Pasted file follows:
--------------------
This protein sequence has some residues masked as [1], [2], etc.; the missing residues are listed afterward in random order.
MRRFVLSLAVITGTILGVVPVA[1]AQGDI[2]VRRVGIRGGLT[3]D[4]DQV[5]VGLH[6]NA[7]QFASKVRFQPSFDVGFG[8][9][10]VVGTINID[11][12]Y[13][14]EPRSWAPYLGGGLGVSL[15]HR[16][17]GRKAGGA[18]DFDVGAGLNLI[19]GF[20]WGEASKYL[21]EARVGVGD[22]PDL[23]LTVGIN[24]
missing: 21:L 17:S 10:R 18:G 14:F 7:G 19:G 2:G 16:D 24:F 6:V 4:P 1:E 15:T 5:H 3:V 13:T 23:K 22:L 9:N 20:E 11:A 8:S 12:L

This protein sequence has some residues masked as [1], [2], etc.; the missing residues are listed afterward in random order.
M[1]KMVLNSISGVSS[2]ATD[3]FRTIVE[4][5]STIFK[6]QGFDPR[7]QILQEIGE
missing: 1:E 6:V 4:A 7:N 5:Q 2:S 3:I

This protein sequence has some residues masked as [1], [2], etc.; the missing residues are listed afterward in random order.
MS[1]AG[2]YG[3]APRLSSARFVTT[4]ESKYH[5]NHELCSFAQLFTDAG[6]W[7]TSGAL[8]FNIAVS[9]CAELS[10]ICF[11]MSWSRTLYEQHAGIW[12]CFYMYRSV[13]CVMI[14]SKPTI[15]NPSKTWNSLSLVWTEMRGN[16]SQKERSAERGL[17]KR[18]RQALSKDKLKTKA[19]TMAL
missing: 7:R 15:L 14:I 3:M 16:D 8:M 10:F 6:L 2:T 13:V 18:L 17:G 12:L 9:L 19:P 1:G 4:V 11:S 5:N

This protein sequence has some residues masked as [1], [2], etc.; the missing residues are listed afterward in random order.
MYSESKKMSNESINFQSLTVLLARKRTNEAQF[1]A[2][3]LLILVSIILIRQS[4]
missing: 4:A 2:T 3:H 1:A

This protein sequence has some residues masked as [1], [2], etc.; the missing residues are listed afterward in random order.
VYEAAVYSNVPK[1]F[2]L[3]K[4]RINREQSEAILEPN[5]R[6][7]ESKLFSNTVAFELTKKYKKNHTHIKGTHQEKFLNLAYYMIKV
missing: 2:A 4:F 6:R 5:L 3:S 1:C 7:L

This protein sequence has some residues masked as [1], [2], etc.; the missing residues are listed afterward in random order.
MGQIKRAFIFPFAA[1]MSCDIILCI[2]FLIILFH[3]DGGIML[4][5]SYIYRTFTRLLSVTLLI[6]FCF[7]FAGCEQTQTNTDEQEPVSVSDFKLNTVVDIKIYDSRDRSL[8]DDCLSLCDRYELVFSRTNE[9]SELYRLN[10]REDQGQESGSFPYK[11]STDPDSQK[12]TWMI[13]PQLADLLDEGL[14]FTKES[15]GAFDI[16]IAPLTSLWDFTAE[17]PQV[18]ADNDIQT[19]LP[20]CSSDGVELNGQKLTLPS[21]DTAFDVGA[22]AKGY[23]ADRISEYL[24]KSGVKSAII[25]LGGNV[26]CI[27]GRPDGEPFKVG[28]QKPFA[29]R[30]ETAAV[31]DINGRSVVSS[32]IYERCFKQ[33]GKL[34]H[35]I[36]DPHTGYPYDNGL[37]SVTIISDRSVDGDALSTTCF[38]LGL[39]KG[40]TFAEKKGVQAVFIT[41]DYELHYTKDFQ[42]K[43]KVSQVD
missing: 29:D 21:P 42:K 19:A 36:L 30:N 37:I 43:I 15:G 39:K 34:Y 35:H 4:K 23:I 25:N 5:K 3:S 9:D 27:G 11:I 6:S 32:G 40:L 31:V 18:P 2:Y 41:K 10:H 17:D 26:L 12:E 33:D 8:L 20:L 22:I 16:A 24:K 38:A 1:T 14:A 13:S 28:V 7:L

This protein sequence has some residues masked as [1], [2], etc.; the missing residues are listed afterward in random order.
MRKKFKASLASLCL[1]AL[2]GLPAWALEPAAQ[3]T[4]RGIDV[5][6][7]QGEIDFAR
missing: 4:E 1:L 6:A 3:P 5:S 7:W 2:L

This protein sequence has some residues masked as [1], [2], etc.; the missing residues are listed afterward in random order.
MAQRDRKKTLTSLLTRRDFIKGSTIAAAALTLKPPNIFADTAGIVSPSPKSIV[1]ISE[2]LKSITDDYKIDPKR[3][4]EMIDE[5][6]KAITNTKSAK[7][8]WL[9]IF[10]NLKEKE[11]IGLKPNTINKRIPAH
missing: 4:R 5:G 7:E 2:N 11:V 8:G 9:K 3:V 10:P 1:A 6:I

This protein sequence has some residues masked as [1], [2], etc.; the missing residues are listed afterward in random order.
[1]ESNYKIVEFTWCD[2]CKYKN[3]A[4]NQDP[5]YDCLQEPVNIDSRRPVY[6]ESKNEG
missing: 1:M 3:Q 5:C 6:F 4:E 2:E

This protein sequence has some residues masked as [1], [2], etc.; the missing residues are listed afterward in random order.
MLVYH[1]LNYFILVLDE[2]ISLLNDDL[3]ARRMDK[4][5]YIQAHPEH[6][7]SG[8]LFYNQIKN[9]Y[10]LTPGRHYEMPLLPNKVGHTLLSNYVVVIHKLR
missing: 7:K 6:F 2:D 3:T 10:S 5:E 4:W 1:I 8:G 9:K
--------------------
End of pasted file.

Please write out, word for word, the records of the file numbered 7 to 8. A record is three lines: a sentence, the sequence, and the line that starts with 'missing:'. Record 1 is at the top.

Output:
This protein sequence has some residues masked as [1], [2], etc.; the missing residues are listed afterward in random order.
MRKKFKASLASLCL[1]AL[2]GLPAWALEPAAQ[3]T[4]RGIDV[5][6][7]QGEIDFAR
missing: 4:E 1:L 6:A 3:P 5:S 7:W 2:L

This protein sequence has some residues masked as [1], [2], etc.; the missing residues are listed afterward in random order.
MAQRDRKKTLTSLLTRRDFIKGSTIAAAALTLKPPNIFADTAGIVSPSPKSIV[1]ISE[2]LKSITDDYKIDPKR[3][4]EMIDE[5][6]KAITNTKSAK[7][8]WL[9]IF[10]NLKEKE[11]IGLKPNTINKRIPAH
missing: 4:R 5:G 7:E 2:N 11:V 8:G 9:K 3:V 10:P 1:A 6:I